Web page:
Friggin' Christmas. I loved it as a kid, love it as an adult, hated it as a kid, hate it as an adult. My parents split up when I was eight. Since then, every holiday has pulled me in more directions than I have to give. Christmas, as always, is the Big One because it's more heavily invested with emotion than the others. When I was little I guess it was comparatively easy, comparatively bipolar, the classic Mom's family vs. Dad's family struggle. Even that was made a bit smoother by the lucky compatibility of those two groups' traditions; Mom's family always did dinner and gifts on Christmas Eve, while Dad's side did the more usual Christmas morning gifts, Christmas afternoon dinner gig. Plus, both families were located in the same small town, which made travel planning easy.
Then I got married. This added a third player to the mix, but, luckily, his family was based several states away, allowing us to alternate years in my home state with years in his. And this was, of course, viewed by all parties as the natural and equitable arrangement.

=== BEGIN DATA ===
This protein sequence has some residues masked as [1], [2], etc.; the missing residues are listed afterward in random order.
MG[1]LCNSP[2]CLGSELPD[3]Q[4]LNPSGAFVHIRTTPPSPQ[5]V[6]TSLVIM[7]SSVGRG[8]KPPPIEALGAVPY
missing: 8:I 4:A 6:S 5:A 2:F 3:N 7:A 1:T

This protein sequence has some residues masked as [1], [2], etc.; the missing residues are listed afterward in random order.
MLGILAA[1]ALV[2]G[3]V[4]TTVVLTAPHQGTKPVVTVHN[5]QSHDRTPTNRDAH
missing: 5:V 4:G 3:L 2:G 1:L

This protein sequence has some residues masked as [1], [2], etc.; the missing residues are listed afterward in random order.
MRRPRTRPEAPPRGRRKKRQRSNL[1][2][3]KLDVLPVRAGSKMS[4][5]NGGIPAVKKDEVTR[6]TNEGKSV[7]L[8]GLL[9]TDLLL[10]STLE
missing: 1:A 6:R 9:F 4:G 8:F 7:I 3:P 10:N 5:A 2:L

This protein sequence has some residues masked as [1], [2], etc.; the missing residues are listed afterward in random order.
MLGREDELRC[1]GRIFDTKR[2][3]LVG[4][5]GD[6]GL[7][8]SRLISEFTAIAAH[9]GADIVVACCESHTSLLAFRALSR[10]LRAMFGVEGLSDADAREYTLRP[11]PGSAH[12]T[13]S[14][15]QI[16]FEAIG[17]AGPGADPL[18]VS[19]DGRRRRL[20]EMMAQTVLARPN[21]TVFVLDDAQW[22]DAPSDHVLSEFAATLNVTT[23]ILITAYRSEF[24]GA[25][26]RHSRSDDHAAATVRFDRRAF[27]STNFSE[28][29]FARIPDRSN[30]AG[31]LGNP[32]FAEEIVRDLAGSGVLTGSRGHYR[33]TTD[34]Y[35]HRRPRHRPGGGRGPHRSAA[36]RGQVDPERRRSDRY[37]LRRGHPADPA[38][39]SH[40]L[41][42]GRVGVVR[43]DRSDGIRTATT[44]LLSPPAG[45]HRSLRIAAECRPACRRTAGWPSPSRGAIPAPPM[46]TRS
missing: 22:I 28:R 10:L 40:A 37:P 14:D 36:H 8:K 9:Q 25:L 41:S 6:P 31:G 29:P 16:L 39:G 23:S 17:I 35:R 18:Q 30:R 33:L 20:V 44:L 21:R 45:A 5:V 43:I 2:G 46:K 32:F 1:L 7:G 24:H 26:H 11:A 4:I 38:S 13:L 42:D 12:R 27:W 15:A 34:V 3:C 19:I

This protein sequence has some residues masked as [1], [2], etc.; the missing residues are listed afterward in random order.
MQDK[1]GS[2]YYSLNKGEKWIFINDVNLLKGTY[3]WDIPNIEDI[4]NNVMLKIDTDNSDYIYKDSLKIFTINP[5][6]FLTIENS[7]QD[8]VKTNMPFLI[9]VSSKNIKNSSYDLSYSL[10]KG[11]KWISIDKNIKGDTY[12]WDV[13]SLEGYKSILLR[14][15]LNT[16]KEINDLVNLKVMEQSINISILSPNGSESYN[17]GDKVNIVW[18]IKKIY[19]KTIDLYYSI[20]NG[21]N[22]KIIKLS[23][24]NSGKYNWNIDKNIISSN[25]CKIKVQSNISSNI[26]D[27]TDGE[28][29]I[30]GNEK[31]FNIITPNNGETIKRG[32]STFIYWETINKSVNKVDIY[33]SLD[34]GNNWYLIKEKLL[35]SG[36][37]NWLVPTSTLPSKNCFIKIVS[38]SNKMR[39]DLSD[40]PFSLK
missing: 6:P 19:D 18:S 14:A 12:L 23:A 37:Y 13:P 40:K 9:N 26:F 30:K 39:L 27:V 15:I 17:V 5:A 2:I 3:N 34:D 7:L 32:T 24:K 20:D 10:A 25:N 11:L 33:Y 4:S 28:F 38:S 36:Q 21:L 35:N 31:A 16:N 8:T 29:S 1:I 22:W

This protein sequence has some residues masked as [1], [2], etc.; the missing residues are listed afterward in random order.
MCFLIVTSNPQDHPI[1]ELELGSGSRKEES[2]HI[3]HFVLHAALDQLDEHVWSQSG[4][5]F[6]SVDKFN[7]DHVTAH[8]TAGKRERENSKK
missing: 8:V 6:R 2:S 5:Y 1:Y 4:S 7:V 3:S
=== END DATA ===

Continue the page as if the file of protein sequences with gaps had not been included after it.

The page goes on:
Things got slightly more complicated when, in the span of about 5 years, several segments of the extended family, including mine, picked up and moved to different parts of Arizona and Colorado.
They got even more complicated when I got divorced, came out, and, a few years later, moved in with my girlfriend and her daughter. More dynamics than you can shake a stick at.
The family units here are arranged more or less geographically, from southern Arizona to northern Arizona and Colorado. Green means a good, no worries relationship. Blue indicates occasional weirdness. Yellow is borderline, and black means, of course, death.
Christmas is "interesting" now because all the parties on the diagram, except my brother, are within an easy four-hour drive of each other. That makes it difficult to avoid traveling someplace because you can't cite an exhausting drive, and since it's Arizona, you can't play the blizzard card either. And since it's my family, you can't suggest that everyone convene in one place because half the folks, as illustrated, may or may not be talking to the other half. This is especially fun when the involved parties are living in the same house (did I forget to put a yellow-and-black line between Dad and his wife? oops).
Me: You better show up, or I will fucking kill you.
My bro: You bringing the bourbon?
Me: Hell yes.
My bro: See you Sunday, then.